July 23, 2015
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“If the facility had been completed on schedule, [the Defense Logistics Agency] would have been able to use it for more than two years before the agency’s mission in Kandahar ended in 2014.”
Apparently, the construction of the warehouse began in 2009, but due to delays and the use of three different contracting companies, the work was not finished until February 2014—past the date that the U.S. decided to pull its troops from Kandahar in southern Afghanistan. As The Hill explained,
“The defense [logistics] agency accepted the facility in February 2014, more than two years after the originally scheduled deadline, but the report said ‘it never occupied or used the facility.’”
While this might come as a shock to some Americans, it is nothing new for the war in Afghanistan.
In 2009, the Pentagon awarded a contract to a British company to build a Marines headquarters in southern Afghanistan. The project was completed in the summer of 2013. The cost of the two-story headquarters was a staggering $34 million. As Russia Today reported at the time,
“The extravagant project was completed this year, costing the US government $34 million – even though the military now has no plans to use it. The two-story structure, which is larger than a football field, features a briefing theater, large offices, 110-volt outlets for US appliances, luxurious chairs and furniture, equipment to wage modern war, and powerful air conditioning and heating systems which require costly amounts of electricity.” [emphasis added]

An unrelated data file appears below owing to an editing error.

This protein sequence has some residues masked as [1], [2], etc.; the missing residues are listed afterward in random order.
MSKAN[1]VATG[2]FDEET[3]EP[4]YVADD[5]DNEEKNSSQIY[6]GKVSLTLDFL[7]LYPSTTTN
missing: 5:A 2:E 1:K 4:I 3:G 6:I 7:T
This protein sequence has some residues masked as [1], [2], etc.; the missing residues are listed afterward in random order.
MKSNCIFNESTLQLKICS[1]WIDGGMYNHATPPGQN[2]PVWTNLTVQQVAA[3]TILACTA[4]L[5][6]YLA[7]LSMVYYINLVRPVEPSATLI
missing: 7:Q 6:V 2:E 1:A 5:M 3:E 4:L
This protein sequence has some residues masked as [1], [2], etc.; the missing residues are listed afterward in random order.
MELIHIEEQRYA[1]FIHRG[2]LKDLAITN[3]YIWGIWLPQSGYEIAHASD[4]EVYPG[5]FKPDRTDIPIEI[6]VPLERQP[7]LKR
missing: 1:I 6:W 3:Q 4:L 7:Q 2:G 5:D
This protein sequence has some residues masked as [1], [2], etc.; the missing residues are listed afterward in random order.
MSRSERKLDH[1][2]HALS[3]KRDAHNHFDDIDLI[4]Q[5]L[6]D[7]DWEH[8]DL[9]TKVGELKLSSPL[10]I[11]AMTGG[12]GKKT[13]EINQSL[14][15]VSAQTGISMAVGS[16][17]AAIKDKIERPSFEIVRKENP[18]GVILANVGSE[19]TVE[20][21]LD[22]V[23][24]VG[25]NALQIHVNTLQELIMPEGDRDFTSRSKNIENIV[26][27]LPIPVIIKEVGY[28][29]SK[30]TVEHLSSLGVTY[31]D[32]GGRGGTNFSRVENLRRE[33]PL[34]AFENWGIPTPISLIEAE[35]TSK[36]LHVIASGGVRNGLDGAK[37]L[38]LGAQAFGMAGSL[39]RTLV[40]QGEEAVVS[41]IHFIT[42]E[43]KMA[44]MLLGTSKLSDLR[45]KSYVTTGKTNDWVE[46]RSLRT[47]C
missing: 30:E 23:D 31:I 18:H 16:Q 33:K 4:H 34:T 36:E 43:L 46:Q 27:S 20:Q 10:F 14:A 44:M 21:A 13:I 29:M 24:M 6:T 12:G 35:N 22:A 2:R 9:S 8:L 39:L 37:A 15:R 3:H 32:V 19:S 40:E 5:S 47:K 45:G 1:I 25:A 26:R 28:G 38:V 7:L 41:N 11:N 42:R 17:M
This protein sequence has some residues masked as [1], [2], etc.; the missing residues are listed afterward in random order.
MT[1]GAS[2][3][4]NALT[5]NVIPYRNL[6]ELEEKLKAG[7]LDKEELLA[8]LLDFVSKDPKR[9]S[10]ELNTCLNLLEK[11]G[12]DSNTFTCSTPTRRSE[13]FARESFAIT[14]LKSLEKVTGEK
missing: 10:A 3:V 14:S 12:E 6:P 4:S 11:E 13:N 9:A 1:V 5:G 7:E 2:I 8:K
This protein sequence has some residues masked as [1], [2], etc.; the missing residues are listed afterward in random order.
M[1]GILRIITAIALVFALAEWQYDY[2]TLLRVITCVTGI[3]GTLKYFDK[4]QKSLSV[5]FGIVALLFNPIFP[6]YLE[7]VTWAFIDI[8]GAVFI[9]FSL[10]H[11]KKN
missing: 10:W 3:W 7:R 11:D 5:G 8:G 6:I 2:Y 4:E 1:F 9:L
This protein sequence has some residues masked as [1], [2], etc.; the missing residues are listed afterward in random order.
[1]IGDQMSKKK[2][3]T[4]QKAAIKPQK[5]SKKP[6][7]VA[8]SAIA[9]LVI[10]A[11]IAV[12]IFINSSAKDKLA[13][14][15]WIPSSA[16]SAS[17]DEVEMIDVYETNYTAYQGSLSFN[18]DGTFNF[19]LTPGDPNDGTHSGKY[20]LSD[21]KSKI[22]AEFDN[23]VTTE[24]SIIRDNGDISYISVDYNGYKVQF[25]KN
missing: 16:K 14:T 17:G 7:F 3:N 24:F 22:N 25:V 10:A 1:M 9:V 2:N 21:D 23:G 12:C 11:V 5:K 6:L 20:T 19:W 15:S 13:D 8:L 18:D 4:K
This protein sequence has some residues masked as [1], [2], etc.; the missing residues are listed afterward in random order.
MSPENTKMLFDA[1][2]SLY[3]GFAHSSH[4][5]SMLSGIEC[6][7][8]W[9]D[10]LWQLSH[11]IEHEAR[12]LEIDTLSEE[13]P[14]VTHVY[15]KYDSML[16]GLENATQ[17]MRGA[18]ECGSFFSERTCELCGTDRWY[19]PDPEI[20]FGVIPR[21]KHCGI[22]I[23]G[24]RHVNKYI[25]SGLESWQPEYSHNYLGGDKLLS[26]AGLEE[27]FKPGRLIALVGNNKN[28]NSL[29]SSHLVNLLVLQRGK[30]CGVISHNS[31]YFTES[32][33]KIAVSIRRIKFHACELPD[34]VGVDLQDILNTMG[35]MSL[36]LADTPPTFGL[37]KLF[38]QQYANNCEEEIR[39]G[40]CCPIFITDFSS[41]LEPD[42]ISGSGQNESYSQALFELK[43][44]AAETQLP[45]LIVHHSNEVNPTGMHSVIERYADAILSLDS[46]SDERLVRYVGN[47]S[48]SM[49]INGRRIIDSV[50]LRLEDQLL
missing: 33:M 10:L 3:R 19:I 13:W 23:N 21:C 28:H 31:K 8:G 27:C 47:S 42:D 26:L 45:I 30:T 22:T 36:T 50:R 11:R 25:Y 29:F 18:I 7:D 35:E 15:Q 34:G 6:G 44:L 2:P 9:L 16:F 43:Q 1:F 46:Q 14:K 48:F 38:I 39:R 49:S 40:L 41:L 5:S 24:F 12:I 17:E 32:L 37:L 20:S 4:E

Work on the facility stopped in April 2013, but by that time, the facility was 98% complete. To make matters worse, the commander at Camp Leatherneck—where the structure is located—had already signaled twice to his superiors that the headquarters were no longer needed. Camp Leatherneck has since been handed over to the Afghan military.
On June 12, 2014, the Washington Post reported that the Pentagon spent $3 million on 8 boats for the Afghan police in landlocked Afghanistan. As the Washington Post put it,
“That sentence is surprising for a few reasons: 1. Afghanistan is landlocked. 2. Not a single boat has arrived in Afghanistan, even though the purchase was made in 2010. 3. That works out to be more than $375,000 per boat. Similar boats in the United States are typically sold for about $50,000.”
Similar to the previous instances, the Pentagon and NATO decided the boats would not be needed, after all. But the decision came 9 months too late and by that time, the U.S. had spent $3 million on boats that now sit unused in a Virginia warehouse.
Finally, there is the report by CBS News that the Pentagon ordered $600 million worth of C-27 transport airplanes. The airplanes sit unused on the tarmac in Germany and Kabul, Afghanistan. As the Daily Mirror reported,
“The US Air Force is facing an investigation over why it destroyed 16 cargo planes worth nearly $500million and turned them into $32,000 of scrap metal. The fleet of 16 C-27As that were bought for the Afghan Army and stored in Kabul International Airport were taken apart to allegedly save costs as forces continue to withdraw from the country.”
Henry Ward Beecher once wrote that common people pay for war with their blood and their treasure. The war in Afghanistan—the longest war in U.S. history—is an apt example of that cost.
This article (A Ridiculous Amount of Your Tax Dollars are Still Being Wasted in Afghanistan) is free and open source. You have permission to republish this article under a Creative Commons license with attribution to Naji Dahi and theAntiMedia.org. Anti-Media Radio airs weeknights at 11pm Eastern/8pm Pacific. Image credit: DVIDSHUB. If you spot a typo, email firstname.lastname@example.org.
Naji Dahi joined Anti-Media as an independent journalist in June of 2015. His topics of interest include American politics, Middle East politics, foreign policy, electric cars, electric gadgets, and yoga. Born in Syria, he currently resides in Long Beach, California. Learn more about Dahi here!